Benefits and Risks of Platelet-Rich Plasma Vampire Facials
Tara Y. T. Chen, Dr. Austin Mardon
As humans age, our skin loses its youthful appearance due to wrinkles, sun damage, acne, smoking and more. Aged skin also loses its ability to rapidly repair itself, replace dead skin cells, produce collagen and retain moisture, which contribute to a loss of skin elasticity (Wang et al., 2020). One popular method to improve the texture and appearance of aged skin is by undergoing platelet-rich plasma (PRP) treatments, which are also called “vampire facials”. This procedure is performed by dermatologists and has been marketed to improve hyperpigmentation, reduce wrinkles and rejuvenate soft tissue (Goddard & Waterhouse, 2020). The procedure involves drawing blood from the client’s arm, extracting the platelets from blood plasma and injecting the client’s face with the concentrated platelets (Goddard & Waterhouse, 2020). However, there are several benefits and risks to this procedure that clients should be aware of before seeking PRP treatment.
What is PRP?
PRP is retrieved by centrifuging the client’s blood to extract plasma with platelets that are between three to seven times more concentrated than in unaltered plasma (Wang et al., 2020). The ability of PRP to improve skin irregularities is due to its high amount of plasma proteins, growth factors and chemokines, which activate stem cells and induce cellular differentiation (Wang et al., 2020). In addition, PRP can produce hyaluronic acid and collagen to retain the elasticity and smoothness of skin (Wang et al., 2020).
The benefits of PRP facials have been studied in clinical trials. For instance, in a randomized control study, adults with wrinkles classified as type 2 on the Glogau Wrinkle Scale received a single PRP treatment to target the effects of photodamage, enlarged pores and wrinkles. At six months post-treatment, the skin had a decreased amount of wrinkles and smoother texture, indicating the efficacy of PRP treatments in improving skin texture (Alam et al., 2018).
Another randomized clinical trial assessed the ability of PRP to treat atrophic scars due to collagen breakdown. PRP was administered through intradermal injections and after microneedling sessions once every two to four weeks. Most clients originally had acne scar grades between three and four, according to the Goodman and Baron grading system. After treatment with PRP, the acne scar grade for clients improved to grades one, two or three (Ibrahim et al., 2017). Additionally, skin thickness improved by 140% and collagen I synthesis increased (Ibrahim et al., 2017). These results reveal that PRP used in combination with microneedling and intradermal injections can improve skin texture for adults with long-term atrophic scars.
Moreover, for clients with melasma, many traditional therapies have not been effective in treating the appearance of gray patches and freckles that are characteristic of the condition. However, across ten studies with 395 adults, PRP treatments performed in combination with microneedling or intradermal injections improved the symptoms of melasma. According to the Melasma Area and Severity Index (MASI) score, which is a scale ranging from zero to three, the overall MASI score decreased by 1.18 for all adults in the studies (Zhao et al., 2021). This suggests that PRP procedures may be potential treatments for melasma.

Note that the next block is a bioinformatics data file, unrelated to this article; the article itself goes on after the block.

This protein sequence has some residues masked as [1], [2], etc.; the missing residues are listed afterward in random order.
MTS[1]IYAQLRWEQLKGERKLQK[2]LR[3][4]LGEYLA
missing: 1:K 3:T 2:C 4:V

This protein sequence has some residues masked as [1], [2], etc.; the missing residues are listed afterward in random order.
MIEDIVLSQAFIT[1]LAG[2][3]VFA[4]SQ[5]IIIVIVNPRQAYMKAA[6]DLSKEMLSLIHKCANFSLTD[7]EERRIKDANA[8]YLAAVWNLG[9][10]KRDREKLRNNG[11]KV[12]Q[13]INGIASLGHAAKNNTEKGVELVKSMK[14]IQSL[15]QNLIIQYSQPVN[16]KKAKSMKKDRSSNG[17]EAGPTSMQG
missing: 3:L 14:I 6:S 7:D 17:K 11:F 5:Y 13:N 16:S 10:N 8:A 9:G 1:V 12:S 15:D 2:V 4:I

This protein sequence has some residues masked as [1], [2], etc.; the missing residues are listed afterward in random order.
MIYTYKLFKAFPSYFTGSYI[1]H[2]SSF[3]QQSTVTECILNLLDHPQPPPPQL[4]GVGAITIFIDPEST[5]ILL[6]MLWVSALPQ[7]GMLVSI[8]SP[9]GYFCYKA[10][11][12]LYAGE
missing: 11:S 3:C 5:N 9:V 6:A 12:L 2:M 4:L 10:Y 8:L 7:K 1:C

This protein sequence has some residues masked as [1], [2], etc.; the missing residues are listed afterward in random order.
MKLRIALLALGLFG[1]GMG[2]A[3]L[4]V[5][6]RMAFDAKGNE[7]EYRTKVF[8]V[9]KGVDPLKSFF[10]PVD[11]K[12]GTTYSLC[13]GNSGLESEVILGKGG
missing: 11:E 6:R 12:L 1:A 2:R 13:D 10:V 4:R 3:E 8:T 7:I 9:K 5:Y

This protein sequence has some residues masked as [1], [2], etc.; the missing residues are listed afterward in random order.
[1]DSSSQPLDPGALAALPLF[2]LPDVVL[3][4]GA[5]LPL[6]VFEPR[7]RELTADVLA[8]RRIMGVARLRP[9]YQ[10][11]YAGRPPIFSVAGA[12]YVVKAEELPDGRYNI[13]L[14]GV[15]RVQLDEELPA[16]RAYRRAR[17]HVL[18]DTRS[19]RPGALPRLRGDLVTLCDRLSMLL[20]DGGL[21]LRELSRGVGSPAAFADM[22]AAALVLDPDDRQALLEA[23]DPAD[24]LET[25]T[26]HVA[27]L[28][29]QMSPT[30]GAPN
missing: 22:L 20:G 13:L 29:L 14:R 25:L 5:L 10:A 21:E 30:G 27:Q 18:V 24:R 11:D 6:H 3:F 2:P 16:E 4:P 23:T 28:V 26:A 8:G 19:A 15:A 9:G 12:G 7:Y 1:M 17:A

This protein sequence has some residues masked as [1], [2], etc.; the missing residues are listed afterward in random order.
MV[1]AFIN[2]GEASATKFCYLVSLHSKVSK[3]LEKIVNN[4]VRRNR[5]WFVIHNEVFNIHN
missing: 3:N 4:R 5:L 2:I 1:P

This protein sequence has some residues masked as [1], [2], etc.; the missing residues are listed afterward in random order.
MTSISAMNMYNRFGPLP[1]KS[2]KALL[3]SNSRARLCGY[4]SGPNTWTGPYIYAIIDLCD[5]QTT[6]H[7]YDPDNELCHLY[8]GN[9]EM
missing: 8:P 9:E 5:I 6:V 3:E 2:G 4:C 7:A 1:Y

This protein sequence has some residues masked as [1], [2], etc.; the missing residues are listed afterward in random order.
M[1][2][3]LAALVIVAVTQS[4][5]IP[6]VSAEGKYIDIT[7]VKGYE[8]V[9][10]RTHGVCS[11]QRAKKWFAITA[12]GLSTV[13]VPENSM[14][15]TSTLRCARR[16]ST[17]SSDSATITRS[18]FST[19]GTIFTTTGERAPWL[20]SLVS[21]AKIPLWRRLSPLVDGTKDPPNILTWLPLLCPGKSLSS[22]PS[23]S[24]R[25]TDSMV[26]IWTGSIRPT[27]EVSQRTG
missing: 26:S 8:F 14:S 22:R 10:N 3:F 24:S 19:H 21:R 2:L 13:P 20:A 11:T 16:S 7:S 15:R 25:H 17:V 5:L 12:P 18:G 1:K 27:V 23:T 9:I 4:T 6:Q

Despite the benefits of using PRP to improve skin texture and improve scars, there are a few risks associated with the procedure. For instance, in a study assessing the efficacy of PRP intradermal injections, some clients experienced variable degrees of swelling and skin rashes up to three days after treatment (Nofal et al., 2014).
In another instance, two individuals tested positive for the human immunodeficiency virus (HIV) in 2018 after receiving PRP treatment with microneedling at a spa in New Mexico (Goddard & Waterhouse, 2020). Dermatologists who perform microneedling should educate their clients about proper postprocedural care to minimize the risk of infections. Clients should also be aware of the sanitation processes at different clinics before undergoing PRP treatments to ensure that the procedure is performed properly (Gowda et al., 2021).
Despite the aforementioned risks, PRP is a generally low-pain procedure with temporary adverse side effects of swelling, bruising and rashes (Nanda et al., 2021). PRP treatments also have fewer side effects compared to other aesthetic facial procedures, such as laser therapy (Nanda et al., 2021).
Overall, PRP treatments contain growth factors and plasma proteins that can promote collagen synthesis, stem cell activation and cellular differentiation (Wang et al., 2020). Vampire facials have been beneficial for wrinkles, photoaged skin, atrophic scars, melasma and more (Alam et al., 2018; Ibrahim et al., 2017; Zhao et al., 2021). However, clients should be aware of the risks and proper postprocedural care before undergoing PRP treatments.
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Tara Y. T. Chen is a third-year undergraduate student studying medical sciences at the University of Western Ontario in Canada. In the past, she has presented her research on psoriasis treatments at the Western Student Research Conference 2021 and has written several science academic books.
Dr. Austin Mardon is an assistant adjunct professor at the John Dossetor Health Ethics Centre at the University of Alberta, and the founder and director of Antarctic Institute of Canada.